Editorial: Welcome all with prayer
A moment of silence, please, for the Rowan County Board of Commissioners. Pray, if you like.
Commissioners face an important decision in the coming weeks. Three citizens have filed suit along with the ACLU, challenging commissioners’ practice of opening official public meetings with sectarian — Christian — prayer. A federal appeals court ruling regarding prayers at Forsyth County commissioners’ meetings points the direction in which this suit likely will go. “Sectarian prayers must not serve as the gateway to citizen participation in the affairs of local government,” a judge wrote in the majority opinion. “To have them do so runs afoul of the promise of public neutrality among faiths that resides at the heart of the First Amendment’s religion clauses.”
Before commissioners decide whether to fight the suit, they should weigh their responsibilities as government leaders. As George Washington once said — and the court opinion quoted — “Religious controversies are always productive of more acrimony and irreconcilable hatreds than those which spring from any other cause.” Commissioners should take a stance that pulls the community together and respects the court ruling.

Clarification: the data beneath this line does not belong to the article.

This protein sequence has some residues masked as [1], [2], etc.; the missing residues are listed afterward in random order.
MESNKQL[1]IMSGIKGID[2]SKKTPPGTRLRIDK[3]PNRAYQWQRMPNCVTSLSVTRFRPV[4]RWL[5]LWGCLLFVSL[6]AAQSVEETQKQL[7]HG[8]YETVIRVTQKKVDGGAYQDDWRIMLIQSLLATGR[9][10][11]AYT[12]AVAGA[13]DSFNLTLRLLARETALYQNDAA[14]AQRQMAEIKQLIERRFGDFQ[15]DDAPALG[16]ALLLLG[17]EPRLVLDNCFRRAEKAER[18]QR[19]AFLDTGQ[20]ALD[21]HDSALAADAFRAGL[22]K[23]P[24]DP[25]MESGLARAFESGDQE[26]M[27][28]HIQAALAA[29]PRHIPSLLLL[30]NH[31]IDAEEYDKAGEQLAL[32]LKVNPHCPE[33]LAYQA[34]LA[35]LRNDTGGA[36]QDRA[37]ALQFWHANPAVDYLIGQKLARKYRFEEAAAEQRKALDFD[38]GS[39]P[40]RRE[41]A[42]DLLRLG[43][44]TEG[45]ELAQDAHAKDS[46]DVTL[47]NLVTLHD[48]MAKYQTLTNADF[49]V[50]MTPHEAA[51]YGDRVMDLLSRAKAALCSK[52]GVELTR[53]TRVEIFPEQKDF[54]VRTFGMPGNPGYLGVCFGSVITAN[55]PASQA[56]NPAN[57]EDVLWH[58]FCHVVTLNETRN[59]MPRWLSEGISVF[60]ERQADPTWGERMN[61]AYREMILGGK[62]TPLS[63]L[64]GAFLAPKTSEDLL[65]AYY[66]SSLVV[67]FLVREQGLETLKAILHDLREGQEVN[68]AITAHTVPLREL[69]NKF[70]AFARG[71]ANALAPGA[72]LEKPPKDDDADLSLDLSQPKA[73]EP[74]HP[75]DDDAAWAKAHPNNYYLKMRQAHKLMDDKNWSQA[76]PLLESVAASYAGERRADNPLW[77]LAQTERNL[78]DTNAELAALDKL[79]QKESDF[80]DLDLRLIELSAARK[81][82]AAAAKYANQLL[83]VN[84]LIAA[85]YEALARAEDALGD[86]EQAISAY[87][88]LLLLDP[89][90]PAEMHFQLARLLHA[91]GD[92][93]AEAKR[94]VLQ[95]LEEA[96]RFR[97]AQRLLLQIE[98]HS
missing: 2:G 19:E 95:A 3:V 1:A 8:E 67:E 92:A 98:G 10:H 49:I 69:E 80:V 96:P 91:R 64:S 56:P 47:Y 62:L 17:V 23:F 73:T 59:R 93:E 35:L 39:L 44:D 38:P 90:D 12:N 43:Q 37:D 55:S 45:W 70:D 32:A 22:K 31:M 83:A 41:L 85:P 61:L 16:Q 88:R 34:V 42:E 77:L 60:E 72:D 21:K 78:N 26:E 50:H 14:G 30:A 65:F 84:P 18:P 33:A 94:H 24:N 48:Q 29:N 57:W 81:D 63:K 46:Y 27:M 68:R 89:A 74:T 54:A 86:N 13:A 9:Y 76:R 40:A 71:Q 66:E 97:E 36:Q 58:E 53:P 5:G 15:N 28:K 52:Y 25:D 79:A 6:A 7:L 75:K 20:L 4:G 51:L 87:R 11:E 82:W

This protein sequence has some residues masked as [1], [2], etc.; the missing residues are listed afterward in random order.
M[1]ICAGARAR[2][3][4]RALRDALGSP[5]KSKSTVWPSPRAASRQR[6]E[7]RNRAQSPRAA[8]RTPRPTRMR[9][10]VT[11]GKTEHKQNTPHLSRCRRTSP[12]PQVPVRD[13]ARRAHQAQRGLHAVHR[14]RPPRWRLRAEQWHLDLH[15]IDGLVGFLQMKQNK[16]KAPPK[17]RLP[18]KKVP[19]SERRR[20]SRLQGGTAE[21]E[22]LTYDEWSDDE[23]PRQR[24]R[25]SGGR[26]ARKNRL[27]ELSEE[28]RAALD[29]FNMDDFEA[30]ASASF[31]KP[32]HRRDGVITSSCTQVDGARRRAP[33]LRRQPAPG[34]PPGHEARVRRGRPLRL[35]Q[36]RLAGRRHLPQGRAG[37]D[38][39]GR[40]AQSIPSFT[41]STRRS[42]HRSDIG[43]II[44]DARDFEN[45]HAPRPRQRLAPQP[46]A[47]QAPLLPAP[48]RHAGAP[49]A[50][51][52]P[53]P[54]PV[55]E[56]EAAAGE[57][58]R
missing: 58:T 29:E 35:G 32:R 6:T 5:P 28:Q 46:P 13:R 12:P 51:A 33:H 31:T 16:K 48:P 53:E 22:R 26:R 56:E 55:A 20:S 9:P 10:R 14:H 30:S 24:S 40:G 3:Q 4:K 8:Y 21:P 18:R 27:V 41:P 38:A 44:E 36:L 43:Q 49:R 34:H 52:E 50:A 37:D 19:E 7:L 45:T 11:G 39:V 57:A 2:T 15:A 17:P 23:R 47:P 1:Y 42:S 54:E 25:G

As eager as commissoners may be to stand up for their personal faith, they govern a diverse county of many beliefs and creeds. Commissioners have freedom to pray however they like in every facet of their lives but one: When they call for a prayer at a public meeting, they should pray in a way that includes all, not just their fellow churchgoers. Courts have ruled that legislative prayers are constitutional, but such prayers are supposed to solemnize occasions and bring people together, not drive them apart.
The Forsyth decision in no way threatens citizens’ right to pray, and neither does the lawsuit. But fighting the suit would threaten the county’s desire to be seen as a community that welcomes all. Some have said people who feel excluded by commissioners’ Christian prayers should stay away from the meetings — a statement of exclusion that proves the lawsuit’s point. If only Christians are welcome, how are others to participate in their government?
Commission Chairman Jim Sides told a Raleigh gathering last week that he had instructed Sheriff Kevin Auten to abide by the law if anyone asked for the public record of concealed-weapon permit holders, information a few sheriffs have withheld because they disagree with the law. Should Sheriff Auten or anyone else have to instruct Sides to obey the law regarding establishment of religion? They should not. Nor should the county get in a protracted legal battle to do the same.